is clearly a cause for concern for the UPA government. Among the few
economic policy initiatives it has taken in its less-than-four months
in office, efforts to rein in inflation dominate. The reason: As on
August 28, the point-to-point annual rate of inflation as measured by
the Wholesale Price Index (WPI) stood at 8.33 per cent. The climb to
that figure has been consistent, starting from 4.2 per cent on an annualised
basis on May 1.
Interestingly, other than an effort to squeeze liquidity by raising
the cash reserve ratio, the government's anti-inflation drive has focused
on individual commodities such as oil, steel and sugar. This is because
the evidence indicates that the inflationary spurt is in large part
accounted for by a few commodity groups.
the sharp rise in the inflation rate is attributable to Fuel, Primary
articles and Steel, with Sugar playing a small role as well. At the
beginning of May this year, this set of commodities contributed a total
of 2.7 percentage points to the 4.2 per cent inflation rate. By August
21, they contributed 5.2 percentage points to the 8.2 per cent inflation
throughout the period of the inflationary spurt, these commodities accounted
for between 63 and 71 per cent of the annualised inflation rate computed
every week. In fact, even the residual one-third of the inflation rate
is in part attributable to some of these commodities. These commodities,
especially oil and steel, enter into the costs of production of a range
of others, with oil being in the nature of a universal intermediate.
Hence, any increase in their prices has second-order effects that translate
into a more generalised inflation. The sharp increase in oil and steel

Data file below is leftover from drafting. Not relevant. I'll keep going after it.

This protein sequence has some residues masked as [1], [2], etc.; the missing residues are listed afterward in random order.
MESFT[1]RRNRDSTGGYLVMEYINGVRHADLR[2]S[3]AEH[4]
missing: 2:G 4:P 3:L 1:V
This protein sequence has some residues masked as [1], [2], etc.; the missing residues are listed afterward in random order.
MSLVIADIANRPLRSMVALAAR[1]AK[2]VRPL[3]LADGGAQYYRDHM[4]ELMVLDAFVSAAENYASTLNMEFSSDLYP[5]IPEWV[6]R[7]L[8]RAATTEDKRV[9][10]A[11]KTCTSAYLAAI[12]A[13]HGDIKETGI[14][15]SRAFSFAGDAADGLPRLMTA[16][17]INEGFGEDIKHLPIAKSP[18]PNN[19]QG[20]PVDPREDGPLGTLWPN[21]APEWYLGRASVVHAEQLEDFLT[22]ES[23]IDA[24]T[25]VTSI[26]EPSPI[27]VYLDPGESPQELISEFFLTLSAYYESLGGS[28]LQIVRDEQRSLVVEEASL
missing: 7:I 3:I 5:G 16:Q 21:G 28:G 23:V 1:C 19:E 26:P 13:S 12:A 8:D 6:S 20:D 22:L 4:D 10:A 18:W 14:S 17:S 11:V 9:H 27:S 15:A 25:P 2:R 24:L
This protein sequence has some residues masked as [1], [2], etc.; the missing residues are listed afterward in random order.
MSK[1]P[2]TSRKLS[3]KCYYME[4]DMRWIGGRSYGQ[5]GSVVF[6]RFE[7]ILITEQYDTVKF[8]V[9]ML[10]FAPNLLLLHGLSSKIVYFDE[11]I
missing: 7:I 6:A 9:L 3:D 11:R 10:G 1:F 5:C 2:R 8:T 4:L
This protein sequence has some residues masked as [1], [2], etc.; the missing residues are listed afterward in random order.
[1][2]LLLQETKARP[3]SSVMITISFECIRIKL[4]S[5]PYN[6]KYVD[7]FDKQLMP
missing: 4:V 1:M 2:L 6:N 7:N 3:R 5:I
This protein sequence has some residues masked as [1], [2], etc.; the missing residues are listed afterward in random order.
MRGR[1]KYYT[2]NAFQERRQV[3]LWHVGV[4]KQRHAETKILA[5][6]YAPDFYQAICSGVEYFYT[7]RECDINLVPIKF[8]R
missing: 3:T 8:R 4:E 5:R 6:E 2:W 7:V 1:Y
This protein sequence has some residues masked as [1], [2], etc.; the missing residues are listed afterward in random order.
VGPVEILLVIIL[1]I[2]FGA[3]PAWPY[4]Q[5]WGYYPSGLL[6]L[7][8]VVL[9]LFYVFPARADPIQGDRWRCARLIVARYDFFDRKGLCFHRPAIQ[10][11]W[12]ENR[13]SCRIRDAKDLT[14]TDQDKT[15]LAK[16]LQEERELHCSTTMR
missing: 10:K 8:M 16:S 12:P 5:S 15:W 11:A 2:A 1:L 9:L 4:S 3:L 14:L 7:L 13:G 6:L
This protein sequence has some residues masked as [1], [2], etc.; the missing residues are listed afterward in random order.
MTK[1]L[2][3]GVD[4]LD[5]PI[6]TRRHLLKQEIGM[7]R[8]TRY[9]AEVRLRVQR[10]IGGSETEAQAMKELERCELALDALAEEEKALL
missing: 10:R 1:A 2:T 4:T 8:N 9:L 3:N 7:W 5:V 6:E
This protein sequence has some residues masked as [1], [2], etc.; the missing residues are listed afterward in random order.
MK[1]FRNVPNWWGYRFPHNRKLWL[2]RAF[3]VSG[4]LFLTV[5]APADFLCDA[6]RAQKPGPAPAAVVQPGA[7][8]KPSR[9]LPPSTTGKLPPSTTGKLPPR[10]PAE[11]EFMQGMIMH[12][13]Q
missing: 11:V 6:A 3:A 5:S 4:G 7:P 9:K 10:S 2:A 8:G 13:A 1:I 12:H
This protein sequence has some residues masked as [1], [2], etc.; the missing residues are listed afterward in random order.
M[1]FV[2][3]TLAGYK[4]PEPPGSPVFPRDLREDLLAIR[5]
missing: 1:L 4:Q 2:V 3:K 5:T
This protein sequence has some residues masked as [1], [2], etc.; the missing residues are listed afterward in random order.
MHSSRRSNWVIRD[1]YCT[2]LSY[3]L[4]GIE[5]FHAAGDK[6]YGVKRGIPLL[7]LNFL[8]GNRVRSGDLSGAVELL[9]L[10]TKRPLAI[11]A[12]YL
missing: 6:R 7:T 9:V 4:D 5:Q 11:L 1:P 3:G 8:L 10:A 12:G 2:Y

prices relative to the corresponding period of the previous year would
have raised the costs of production and therefore the prices of all
commodities, including those that are implicitly being categorised under
the residual ‘Others' category in this discussion. Thus, any assessment
of the factors underlying inflation has to focus on the factors that
cause the price rise in this set of commodities.
Seen in these terms, the current inflation appears to be driven substantially
by external factors, since domestic inflation in oil and steel is obviously
driven by international price trends. In the case of oil, a host of
developments varying from the war in Iraq, the troubles in Venezuela
and the controversies that dog the Russian oil industry, have ensured
that prices continue to rule well above the $40-per-barrel level. Given
the much lower levels at which oil prices prevailed during the corresponding
months of the previous year, the figures yield a high annualised increase
in international oil prices.
Steel prices too have been buoyant for a long time now. Global steel
prices rebounded sharply in 2002 from a 20-year low the year before.
Since then they have been buoyant, sustained by a surge in demand from
China. In 2003, the sharp rise in consumption in Asia and particularly
in China had helped offset stagnation in the West and brightened the
outlook for the leading steel producers in Europe, Japan and the US,
which had otherwise been cutting production in order to support prices.
They had by then opted to exploit the strong market with higher margins
that spelt high profits.
Since then demand in China has remained strong despite expectations
that it would taper off. According to the International Iron and Steel
Institute (IISI), the world's steel demand is forecast to swell to 917
million tons this year, breaking through the 900-million-ton mark for
the first time. Chinese demand for steel products is predicted to reach
263 million tons in 2004, accounting for 29 per cent of the total global
demand. With China's high steel consumption expected to last, global
steel demand is projected to grow at an annual average of 4.6 per cent,
reaching 1.04 billion tons in 2007. In the event, international steel